“Where are all the women?”

Los Angeles—That’s a rhetorical question posed by a Latina speaker at one of the several recent and massive immigrants’ rights marches in downtown L.A.

The crowd at this particular march certainly numbered in the thousands, but nowhere near the half million that were estimated to have attended the Women’s March on Washington on Jan 21. Lately there has been renewed frustration over the Left’s inability to transform one-time demonstrators into a politically aware and active force to help enact life-and-death policy changes, just like there was in the wake of enormous antiwar demonstrations that occurred immediately before the 2003 U.S. invasion of Iraq.

Thousands of students protested on Feb. 1, 2017 at the University of California-Berkeley against Milo Yiannopoulos' aim to begin a campaign against allowing the University to continue as a sanctuary campus that protests immigrant students.

Thousands of students protested on Feb. 1, 2017 at the University of California-Berkeley against Milo Yiannopoulos’ aim to begin a campaign against allowing the University to continue as a sanctuary campus that protests immigrant students.

This task of the Left is indeed daunting: take as an example a city council meeting in South Pasadena, Calif., on Feb 1. The mayor and council members began the meeting by sharing pictures of themselves and their friends attending the L.A. women’s march, then moved on to hear an ordinance to ban sleeping in one’s car, even on private property. The ordinance was passed unanimously, over the objections of homeless rights advocates, who tried to argue in public comment that its likely effect would be to further criminalize the homeless.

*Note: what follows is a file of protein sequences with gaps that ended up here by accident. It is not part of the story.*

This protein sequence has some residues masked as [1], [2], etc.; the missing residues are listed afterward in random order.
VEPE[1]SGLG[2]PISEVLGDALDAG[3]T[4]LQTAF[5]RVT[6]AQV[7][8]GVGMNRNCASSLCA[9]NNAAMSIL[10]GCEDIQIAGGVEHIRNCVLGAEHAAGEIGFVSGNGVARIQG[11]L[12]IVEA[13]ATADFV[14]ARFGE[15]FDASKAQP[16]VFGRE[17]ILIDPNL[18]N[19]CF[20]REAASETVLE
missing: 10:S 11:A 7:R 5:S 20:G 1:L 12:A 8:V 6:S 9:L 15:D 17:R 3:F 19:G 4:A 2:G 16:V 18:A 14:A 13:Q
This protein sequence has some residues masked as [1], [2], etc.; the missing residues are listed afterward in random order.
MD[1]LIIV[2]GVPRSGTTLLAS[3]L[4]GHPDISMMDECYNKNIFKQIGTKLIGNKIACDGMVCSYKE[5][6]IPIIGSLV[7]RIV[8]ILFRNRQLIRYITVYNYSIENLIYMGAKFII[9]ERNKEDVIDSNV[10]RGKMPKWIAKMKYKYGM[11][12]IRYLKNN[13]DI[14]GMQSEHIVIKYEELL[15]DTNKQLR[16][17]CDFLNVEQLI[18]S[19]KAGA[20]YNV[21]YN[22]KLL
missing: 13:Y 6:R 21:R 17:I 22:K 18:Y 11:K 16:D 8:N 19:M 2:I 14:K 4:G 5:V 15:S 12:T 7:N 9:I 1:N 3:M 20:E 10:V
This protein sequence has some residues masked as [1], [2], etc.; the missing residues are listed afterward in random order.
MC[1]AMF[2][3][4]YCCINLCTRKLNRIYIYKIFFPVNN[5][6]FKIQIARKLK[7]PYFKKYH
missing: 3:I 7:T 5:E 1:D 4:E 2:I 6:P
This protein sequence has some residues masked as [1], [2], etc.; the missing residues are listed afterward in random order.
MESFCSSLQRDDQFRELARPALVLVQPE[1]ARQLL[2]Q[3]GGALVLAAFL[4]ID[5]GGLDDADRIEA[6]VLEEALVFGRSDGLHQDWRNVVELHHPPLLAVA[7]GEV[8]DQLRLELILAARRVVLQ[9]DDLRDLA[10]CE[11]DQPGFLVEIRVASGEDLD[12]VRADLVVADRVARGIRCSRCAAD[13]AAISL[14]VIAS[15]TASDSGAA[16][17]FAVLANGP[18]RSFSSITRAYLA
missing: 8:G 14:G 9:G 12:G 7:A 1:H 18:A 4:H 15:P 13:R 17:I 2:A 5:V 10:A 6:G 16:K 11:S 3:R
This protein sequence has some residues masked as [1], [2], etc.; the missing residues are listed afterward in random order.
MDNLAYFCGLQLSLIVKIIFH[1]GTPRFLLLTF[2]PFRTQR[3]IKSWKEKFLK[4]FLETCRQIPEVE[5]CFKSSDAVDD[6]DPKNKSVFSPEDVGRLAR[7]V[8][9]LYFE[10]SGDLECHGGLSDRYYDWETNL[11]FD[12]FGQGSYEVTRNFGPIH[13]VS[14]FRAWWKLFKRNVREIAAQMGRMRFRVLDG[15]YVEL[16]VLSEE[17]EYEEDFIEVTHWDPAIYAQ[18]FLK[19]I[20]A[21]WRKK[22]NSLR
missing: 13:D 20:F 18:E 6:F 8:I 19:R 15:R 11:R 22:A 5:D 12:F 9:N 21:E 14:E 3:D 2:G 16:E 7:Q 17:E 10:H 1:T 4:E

Insofar as the Latina speaker was implicitly castigating the stereotypically aloof white liberal, her question should carry a profoundly relevant impact for white activists in general, liberal or otherwise, who have not done enough to educate other white people about: 1) the immediate challenges faced by immigrants and people of color, and 2) the unpaid labor they have done to make possible the accumulation of white wealth.

(In this task of education, white people cannot actually get to a point where we have done “enough,” but it is fair to say we have to do much more.)

At the same time, the Latina speaker’s question, “Where are all the women?” performs a service for patriarchy. Although she presumably did this unconsciously, she was in essence laying the full weight of the responsibility of white privilege onto white women. This is obviously unfair. Not only are white women responsible for much less of white capital accumulation, but when they try to do something about the conditions undergirding the magnitude of that accumulation—like protest an incoming racist administration—they are invariably criticized for doing something other than their prescribed (proscribed?) role in patriarchal society; that is, to do something other than perform the uncompensated work which makes possible the accumulation of male wealth.

As before, men (in general) have not expended very much effort to challenge other men to recognize these facts about the basis of their very real wealth and power. This whole situation bears another question:

Where are all the men?

–Buddy Bell
March 20, 2017

 

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